Ray Dennis Steckler rose above most drive-in and exploitation directors with two immortally named and enjoyable cult films, The Incredibly Strange Creatures Who Stopped Living and Became Mixed Up Zombies!!? and Rat Pfink a Boo Boo.
Steckler, an ex-army photographer, arrived in B-movie Hollywood in 1959, working as a cinematographer. Under the pseudonym ‘Cash Flagg’ (a persona he retained when appearing in his own films), he also secured work as an actor.
The aspiring director had an aversion to scripts: to his mind, trying to find the ‘right’ locations and props just delayed things. He preferred to start with a general idea and a can-do attitude. But his first solo credit was the strictly scripted Wild Guitar (1962). He also acted in it and lost several teeth in a fight scene. To stay on schedule, Steckler cleaned up and duct-taped some styrofoam into his mouth to cover the gaps.
Looking for more creative freedom, he set up his own company. But it wasn’t just multi-tasking that made Steckler comparable to Russ Meyer and the notorious Ed Wood: he was similarly devoted to making films that were unlike anyone else’s, though it meant low budgets and guerrilla film-making with friends and family, including his first wife.
His first production was The Incredibly Strange Creatures (1964) about a Dr Caligari-like hypnotized murderer. It became “the world’s first monster-musical” when Steckler teamed up with a composer and found some Las Vegas showgirl costumes. “We didn’t have a big budget,” said Steckler, “but we thought a big title would make it look like we did.” As a trained photographer, Steckler tried to employ good cinematographers: Lazslo Kovacs and the future Oscar-winner Vilmos Zsigmond both worked on The Incredibly Strange Creatures.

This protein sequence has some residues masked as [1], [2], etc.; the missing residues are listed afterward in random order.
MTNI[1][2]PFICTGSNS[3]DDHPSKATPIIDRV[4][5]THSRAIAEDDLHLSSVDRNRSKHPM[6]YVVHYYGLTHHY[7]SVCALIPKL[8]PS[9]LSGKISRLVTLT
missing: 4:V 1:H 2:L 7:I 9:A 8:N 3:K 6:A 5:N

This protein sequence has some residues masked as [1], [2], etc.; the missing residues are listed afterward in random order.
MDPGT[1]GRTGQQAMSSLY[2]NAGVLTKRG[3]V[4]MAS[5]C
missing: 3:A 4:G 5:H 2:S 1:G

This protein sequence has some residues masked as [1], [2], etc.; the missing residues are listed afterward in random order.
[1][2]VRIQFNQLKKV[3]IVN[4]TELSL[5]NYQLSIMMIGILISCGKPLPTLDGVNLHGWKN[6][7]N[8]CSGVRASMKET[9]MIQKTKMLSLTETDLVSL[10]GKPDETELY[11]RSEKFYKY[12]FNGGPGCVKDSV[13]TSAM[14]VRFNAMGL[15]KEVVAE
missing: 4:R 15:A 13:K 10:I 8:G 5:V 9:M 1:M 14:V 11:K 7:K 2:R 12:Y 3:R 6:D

Steckler’s freeform approach meant that his films often lurched between genres. The Thrill Killers (1964), about murderous escapees from a mental asylum, climaxes in a shootout between a cowboy and a motorcycle cop, but the most outrageous example is Rat Pfink a Boo Boo (1966). Beginning as a black-and-white crime drama, it does a handbrake turn when the heroes enter a closet and reappear as superheroes in an orange-hued Batman parody that is simply an extended chase scene. The surreality is helped by a friend’s gorilla suit and a passing marching band. Steckler sometimes claimed that the planned title was ‘Rat Pfink and Boo Boo’ but the graphic designer made a mistake and there was no money to correct it.
But where Wood remained essentially an outsider, leading a clique of misfits, Steckler, apart from his personal work, made successful promo videos for Jimi Hendrix, Frank Zappa, Jefferson Airplane (the druggy “White Rabbit”) and others.
When drive-in and old-style exploitation declined, Steckler moved into porn and slasher films (pseudonymously as Cindy Lou Sutters or Sven Christian) that became increasingly dark while retaining his inimitable style. Las Vegas Serial Killer (1986) featured an actor called Ron Jason, who met Steckler when he came to repair the air-conditioning.
He recently completed One More Time, an “extension” of The Incredibly Strange Creatures. But Steckler denied it was a sequel. As he said, “Would Orson Welles make a sequel to Citizen Kane?”
Ray Dennis Steckler, film-maker: born 25 January 1938 Reading, Pennsylvania; married Carolyn Brandt (dissolved; two daughters) married Katherine (two daughters); died in Las Vegas 7 January 2009.Reuse content